Arguing that sanctions imposed by the United States have a negative effect on a target country or firm is like saying that a neighborhood’s crime problem will decrease if you deploy an extra few hundred police officers for patrol duty. We would expect the target to suffer financially. Indeed, that’s generally what happens when a person is prohibited from accessing his or her accounts in U.S. banks.
Sanctions, however, are not simply about inflicting pain on a government acting against the national security interests of the United States. The objective is far more significant than that. Utilizing the Treasury Department's team of enforcers is about compelling an adversarial government to change its behavior to get the penalties lifted. This is where the rubber hits the road in assessing the success or failure of a sanctions regime, and it is often where the debate about Washington's sanctions policy often gets lost. The question that needs to be asked is not whether sanctions are hurting a target country's bottom line, but whether economic penalties are tailored to a wholistic diplomatic strategy that assures the government being punished that it will be better off if it corrects its mistakes.
Sanctions by itself have had a spotty record in getting a foreign government to correct itself. Sanctions pressure on the Kremlin, for instance, has done nothing to convince Putin to withdraw Russian troops, equipment, and support to separatists in the Donbas—nor has it done much of anything to deter Moscow from continuing to make plans for another round of election-year meddling in America’s democratic process. A travel ban on Cuba that lasted for over a half a century was the very definition of failure, allowing Fidel Castro to rail on America as the impediment to the Cuban people’s full potential. While the oil embargo on Iran certainly prompted the mullahs to enter into a negotiation over its nuclear program, the talks only progressed when the Obama administration and its P5+1 partners were able to give the Iranians some confidence that an agreement short of surrender would be an acceptable outcome to the international community.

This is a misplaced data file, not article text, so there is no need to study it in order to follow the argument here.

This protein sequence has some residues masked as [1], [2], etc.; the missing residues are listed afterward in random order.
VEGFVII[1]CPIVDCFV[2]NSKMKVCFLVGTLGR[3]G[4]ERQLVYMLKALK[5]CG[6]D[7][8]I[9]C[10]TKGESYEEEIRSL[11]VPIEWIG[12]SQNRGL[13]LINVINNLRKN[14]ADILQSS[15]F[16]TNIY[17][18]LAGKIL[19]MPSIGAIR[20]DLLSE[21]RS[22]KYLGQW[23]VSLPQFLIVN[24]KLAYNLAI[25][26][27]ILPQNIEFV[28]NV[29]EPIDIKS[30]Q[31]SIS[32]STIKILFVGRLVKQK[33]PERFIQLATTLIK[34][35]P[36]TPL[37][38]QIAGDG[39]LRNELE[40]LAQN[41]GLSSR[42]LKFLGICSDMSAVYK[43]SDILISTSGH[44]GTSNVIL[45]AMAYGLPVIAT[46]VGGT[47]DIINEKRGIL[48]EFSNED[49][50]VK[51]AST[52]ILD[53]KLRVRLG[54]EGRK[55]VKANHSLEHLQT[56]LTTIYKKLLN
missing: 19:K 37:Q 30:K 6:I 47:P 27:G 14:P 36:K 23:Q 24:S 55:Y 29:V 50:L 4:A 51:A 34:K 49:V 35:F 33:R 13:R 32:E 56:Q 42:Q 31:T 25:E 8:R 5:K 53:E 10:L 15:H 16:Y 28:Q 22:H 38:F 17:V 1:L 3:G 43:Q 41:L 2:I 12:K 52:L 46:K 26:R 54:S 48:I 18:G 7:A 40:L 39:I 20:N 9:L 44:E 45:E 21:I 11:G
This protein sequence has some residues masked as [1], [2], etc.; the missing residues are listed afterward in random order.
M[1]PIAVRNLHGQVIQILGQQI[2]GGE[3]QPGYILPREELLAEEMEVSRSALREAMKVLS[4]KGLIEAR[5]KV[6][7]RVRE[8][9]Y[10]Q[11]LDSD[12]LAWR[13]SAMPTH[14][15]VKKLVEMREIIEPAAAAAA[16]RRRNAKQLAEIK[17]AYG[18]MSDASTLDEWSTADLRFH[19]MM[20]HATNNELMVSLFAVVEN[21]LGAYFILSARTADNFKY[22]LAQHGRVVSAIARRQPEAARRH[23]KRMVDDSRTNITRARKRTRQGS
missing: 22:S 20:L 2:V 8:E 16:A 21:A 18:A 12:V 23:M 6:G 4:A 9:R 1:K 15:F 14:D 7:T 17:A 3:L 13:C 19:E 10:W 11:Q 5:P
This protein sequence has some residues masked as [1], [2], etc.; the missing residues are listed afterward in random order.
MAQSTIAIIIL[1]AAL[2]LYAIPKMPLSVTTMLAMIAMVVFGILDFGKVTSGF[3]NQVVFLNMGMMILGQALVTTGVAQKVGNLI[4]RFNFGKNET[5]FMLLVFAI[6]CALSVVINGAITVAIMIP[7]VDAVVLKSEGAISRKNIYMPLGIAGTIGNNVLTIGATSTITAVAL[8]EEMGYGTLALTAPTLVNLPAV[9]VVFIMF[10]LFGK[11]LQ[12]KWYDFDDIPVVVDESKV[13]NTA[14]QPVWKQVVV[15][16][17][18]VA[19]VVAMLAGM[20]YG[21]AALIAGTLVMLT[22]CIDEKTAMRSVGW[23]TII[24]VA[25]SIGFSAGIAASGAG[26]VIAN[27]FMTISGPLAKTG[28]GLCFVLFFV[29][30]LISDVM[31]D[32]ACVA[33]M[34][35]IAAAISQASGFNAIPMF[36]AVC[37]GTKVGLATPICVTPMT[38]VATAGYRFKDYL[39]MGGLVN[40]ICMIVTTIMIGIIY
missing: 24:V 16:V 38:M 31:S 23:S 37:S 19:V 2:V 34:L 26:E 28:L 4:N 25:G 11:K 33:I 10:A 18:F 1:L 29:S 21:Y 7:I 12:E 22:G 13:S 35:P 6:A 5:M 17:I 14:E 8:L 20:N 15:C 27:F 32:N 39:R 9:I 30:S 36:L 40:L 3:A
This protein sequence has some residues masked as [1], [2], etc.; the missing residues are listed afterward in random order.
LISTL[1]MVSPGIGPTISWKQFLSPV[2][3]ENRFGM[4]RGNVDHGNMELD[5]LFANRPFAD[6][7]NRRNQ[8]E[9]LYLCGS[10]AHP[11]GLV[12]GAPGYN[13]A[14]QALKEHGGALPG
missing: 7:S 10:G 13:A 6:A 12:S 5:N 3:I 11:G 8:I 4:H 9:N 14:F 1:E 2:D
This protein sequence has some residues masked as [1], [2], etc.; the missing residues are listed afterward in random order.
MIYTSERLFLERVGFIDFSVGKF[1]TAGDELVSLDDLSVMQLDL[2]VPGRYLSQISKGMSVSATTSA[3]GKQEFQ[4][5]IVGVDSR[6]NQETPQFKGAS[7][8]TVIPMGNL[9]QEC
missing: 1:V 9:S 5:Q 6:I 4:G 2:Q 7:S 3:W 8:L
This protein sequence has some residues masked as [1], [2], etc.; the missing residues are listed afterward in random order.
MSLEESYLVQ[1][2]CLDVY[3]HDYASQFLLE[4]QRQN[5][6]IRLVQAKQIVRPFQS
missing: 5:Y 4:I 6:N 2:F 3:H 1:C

Too many times, the sanctions discussion in Washington is all about retaliating to a specific offense or action. Retaliation for retaliation's sake is not necessarily a bad thing in certain circumstances. Cutting off an oligarch from his billions of dollars in the West could very well have value in deterring others from undertaking similar behavior.
But when sanctions become exclusively about draining bank accounts rather than achieving a reasonable foreign policy objective, they become just another way to show the American people that their leaders are doing something to address a problem.
Daniel R. DePetris is a fellow at Defense Priorities. He is also a contributor to multiple publications, including CNN, The Diplomat, The American Conservative, and many others.
Image: The United Nations Security Council votes to approve a resolution at the U.N. headquarters in New York July 20, 2015. The United Nations Security Council on Monday endorsed a deal to curb Iran's nuclear program in return for sanctions relief, but it will be able to re-impose U.N. penalties during the next decade if Tehran breaches the historic agreement. REUTERS/Mike Segar TPX IMAGES OF THE DAY